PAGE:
I always joke around with colleagues that I’ve never considered myself a traditional “librarian.” I don’t have extensive knowledge of authors and books so my bibliotherapy skills may be lacking when compared to others. My background is working with disabled populations and at-risk youth and I’ve always felt that their needs aren’t part of the important conversations we have, specifically when it comes to library services. Regardless of any position or title I’ve held I have always spoken out about the need for more inclusive services, and that is exactly what I plan on doing as a Board Member. I’ve never been comfortable doing anything simply because it’s the easiest option, whether it’s a family storytime or job skills program for teens. Library services can never be one-size-fits-all, especially when your audience includes teens and young adults. YALSA is an innovative organization, but we must never become complacent. I always challenge my colleagues to ask tough questions and find ways to make improvements that work not just for one segment of the population, but for all members of our community. As a Board Member I plan on pushing the Board to take the necessary steps to advocate on behalf of all those we strive to serve.

What are some ways that being a member of the YALSA Board can help you serve as an even better connector to helping libraries become thriving learning environments for/with teens?
As a Canadian librarian I get to share a unique perspective with my American colleagues. I know, Canada doesn’t seem like it would be that different, but there are many significant fundamental differences regarding our library infrastructure. I believe understanding those differences are key to innovating the services we offer in our respective countries. Fundraising isn’t as much of a concern for Canadian libraries, so we don’t always speak about the importance of advocating for libraries in our communities. In America, not all systems have the luxury of being able to provide staff with necessary training so that they may provide effective customer service and gain the ability to adapt those services based on the needs of their customers. This is just a brief example, but it demonstrates the need to have different views, opinions, and experiences on a Board. I know my professional experience in the social service industry as well as my perspective as a librarian North of the border would help to push for responsive initiatives and innovative services for our shared community; teens and young adults everywhere.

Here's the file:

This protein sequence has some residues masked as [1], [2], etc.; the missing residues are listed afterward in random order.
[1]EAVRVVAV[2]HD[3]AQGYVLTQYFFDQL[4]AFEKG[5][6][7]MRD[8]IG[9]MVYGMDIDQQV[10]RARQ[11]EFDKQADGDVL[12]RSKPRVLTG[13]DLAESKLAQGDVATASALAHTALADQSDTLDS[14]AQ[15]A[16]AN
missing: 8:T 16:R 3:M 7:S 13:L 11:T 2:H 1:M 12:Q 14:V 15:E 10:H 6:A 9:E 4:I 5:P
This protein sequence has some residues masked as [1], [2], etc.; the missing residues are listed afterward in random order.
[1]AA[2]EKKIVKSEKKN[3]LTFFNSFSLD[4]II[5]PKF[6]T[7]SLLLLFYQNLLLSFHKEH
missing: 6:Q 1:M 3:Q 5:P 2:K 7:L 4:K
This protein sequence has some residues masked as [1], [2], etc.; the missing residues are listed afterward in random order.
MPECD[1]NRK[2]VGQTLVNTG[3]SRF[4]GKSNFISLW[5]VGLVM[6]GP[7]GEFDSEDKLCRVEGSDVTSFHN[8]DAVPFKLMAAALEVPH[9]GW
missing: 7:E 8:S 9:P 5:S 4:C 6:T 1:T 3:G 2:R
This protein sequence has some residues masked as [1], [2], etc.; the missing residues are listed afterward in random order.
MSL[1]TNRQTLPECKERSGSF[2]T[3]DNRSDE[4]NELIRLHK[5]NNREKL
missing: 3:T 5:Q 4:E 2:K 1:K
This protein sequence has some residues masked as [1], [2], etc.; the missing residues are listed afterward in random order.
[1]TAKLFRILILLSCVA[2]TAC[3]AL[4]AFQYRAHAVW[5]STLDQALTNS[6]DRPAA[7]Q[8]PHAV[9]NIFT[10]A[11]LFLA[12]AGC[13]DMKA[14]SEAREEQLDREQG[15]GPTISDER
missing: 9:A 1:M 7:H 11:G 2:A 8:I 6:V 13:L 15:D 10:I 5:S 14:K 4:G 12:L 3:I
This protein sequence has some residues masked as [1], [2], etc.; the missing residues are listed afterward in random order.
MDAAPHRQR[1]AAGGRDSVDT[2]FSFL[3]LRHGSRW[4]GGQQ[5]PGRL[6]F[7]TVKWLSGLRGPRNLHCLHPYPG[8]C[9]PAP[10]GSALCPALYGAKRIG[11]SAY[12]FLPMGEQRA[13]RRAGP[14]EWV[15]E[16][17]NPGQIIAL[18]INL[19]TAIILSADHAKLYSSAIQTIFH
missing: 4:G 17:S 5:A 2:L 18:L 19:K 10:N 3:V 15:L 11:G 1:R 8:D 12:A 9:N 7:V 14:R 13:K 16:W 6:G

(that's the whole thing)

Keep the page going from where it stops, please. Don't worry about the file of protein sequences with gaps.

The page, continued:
What about YALSA’s Organizational Plan excites you most and why?
I’ve spent the majority of my career in program and service delivery, so it goes without saying that leading the transformation of teen library services is what I’m most excited about. Our services have an ability to enhance the quality of life for teens and young adults in communities across North America. It’s more than just a good program, I’m talking about effective training for front-line staff so that they have the tools necessary to properly serve their users. I’ve always felt both go hand-in-hand. When you have staff that are tuned in and interested in making a change, they’ll be more engaged and open to learning. When you learn you change how you think and how you work. Those changes can lead to some of the most innovative programs and services imaginable.

How would you embed the concept of “teens first” in the work of the board?
Ensure that teens have a voice. No one enjoys being spoken for. As a kid I would get so irritated when people just assumed that they knew what I wanted or what was “best” for me, especially when they never asked for my opinion. It’s easy to get caught up in that pattern of behaviour as an adult. We think we know because we’re a bit older and a tad bit wiser, so we start believing we know what’s best. In my community I always ensure that our teens have a seat at the table when the conversation is about something that would directly impact them. Some of the best ideas for programs and services I’ve had were a result of community conversations with young people in my city.

Why should YALSA members choose you to be a member of the board of directors?
It may sound cheesy to say, but there’s no going wrong with anyone on the ballot. Every person who has submitted their name has done so because they care about teen services and they want to do what they can to improve our industry. It’s not an easy task so I applaud all of them for taking the first step. Like my peers, I care deeply about serving teens and young adults not just in my small Canadian suburb, but across the world. Being a teen is 2019 is difficult and I believe that libraries are in a unique position to be more than a place for books, but a safe welcoming space that can support the healthy development of young people everywhere. Wherever I go I know I will work tirelessly to help make that possible, and if you allow me, I’d like to work towards that goal as a Board Member.

2019 YALSA Election: An Interview with Secretary Candidate Josie Watanabe

Get ready to vote in this year’s YALSA election! To help you make informed decisions, we’re sharing interviews with each of the 2019 YALSA Governance candidates. Voting will take place from Monday, March 11 through Wednesday, April 3. To help you further prepare for the election, be sure to check out the YALSA Candidates’ Forum on March 7th!